Daily Israel Report

Police Investigating Irish Soccer Player's Anti-Semitic Tweet

Police in Ireland confirm they are investigating Tommy McGuigan's call for his followers to punch Jews. McGuigan has apologized.
By Arutz Sheva Staff
First Publish: 8/20/2014, 5:46 AM

Soccer (illustrative)
Soccer (illustrative)
Reuters

Police in Ireland confirmed on Tuesday they are investigating a comment left on Twitter by soccer player Tommy McGuigan calling for his followers to punch Jews, reports the Ulster Herald.

The All-Ireland winner, who has since deleted the comment, tweeted, “If you are lucky enough to know or work with a Jew, punch him right on the nose tomorrow.”

He has since apologized for the remark, claiming it was written as a joke and was meant as “nothing serious”.

The comment, posted on July 29, has sparked a backlash of tweets directed at McGuigan, accusing him of anti-Semitism and threatening the GAA player with violence, according to the Ulster Herald.

A police spokesperson told the website that a formal complaint had been made.

“A complaint was received by police on Thursday August 14 and officers are currently carrying out a number of enquiries,” said the spokesman.

Speaking on Friday, the former Tyrone player said he was shocked at how far the comments had travelled.

“I apologize for any offence caused,” he said, admitting that he had posted the comment after watching coverage of events in Gaza, but did not intend for it to be taken seriously.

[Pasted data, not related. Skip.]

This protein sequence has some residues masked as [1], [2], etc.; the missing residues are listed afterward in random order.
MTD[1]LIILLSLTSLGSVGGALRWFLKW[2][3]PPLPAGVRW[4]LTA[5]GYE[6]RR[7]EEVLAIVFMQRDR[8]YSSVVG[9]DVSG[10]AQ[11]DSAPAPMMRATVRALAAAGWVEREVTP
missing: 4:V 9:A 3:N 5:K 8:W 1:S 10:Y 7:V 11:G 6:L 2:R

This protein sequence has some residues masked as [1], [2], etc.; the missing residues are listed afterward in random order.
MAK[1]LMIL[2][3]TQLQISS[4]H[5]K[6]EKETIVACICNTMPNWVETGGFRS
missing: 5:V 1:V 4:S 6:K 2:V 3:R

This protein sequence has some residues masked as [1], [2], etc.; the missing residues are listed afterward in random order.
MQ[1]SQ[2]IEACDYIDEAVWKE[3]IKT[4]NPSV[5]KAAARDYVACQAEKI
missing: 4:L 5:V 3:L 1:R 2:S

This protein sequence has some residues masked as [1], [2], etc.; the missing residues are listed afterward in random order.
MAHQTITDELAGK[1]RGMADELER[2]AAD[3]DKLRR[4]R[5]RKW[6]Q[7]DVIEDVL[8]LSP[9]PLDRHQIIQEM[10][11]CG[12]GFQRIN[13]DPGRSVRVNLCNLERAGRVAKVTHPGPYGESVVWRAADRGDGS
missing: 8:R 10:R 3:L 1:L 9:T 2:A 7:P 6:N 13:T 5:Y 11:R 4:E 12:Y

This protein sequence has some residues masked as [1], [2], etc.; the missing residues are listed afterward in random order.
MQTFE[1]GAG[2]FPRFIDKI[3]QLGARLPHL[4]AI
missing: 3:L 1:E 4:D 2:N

“It was meant as a joke. You’re sitting watching the news and you thinking this is not right,” said McGuigan.

 “I am not in the public eye and it was just a joke to the people I hang around with It has just spiralled, you have people messaging you calling you all kinds of names,” he added.

McGuigan further said he accepted that he had caused offence and would take more care with what he posted online in future. He added that at the time, he didn’t appreciate the public nature of Twitter comments.

Sports have become a hotbed of European anti-Semitism over the past several weeks, as skewed media reports on Israel's self-defense operation in Gaza have trickled down through various social spheres and venues. 

In July, Skinheads attacked an Israeli soccer team in Poland; two days earlier, Palestinian Arabs attacked the Maccabi Haifa team during a friendly match in Lille, France. 

English Cricketer Moen Ali recently became the subject of an investigation by the International Criminal Court (ICC) over his decision to wear "Free Gaza" bracelets at a cricket match, in violation of regulations.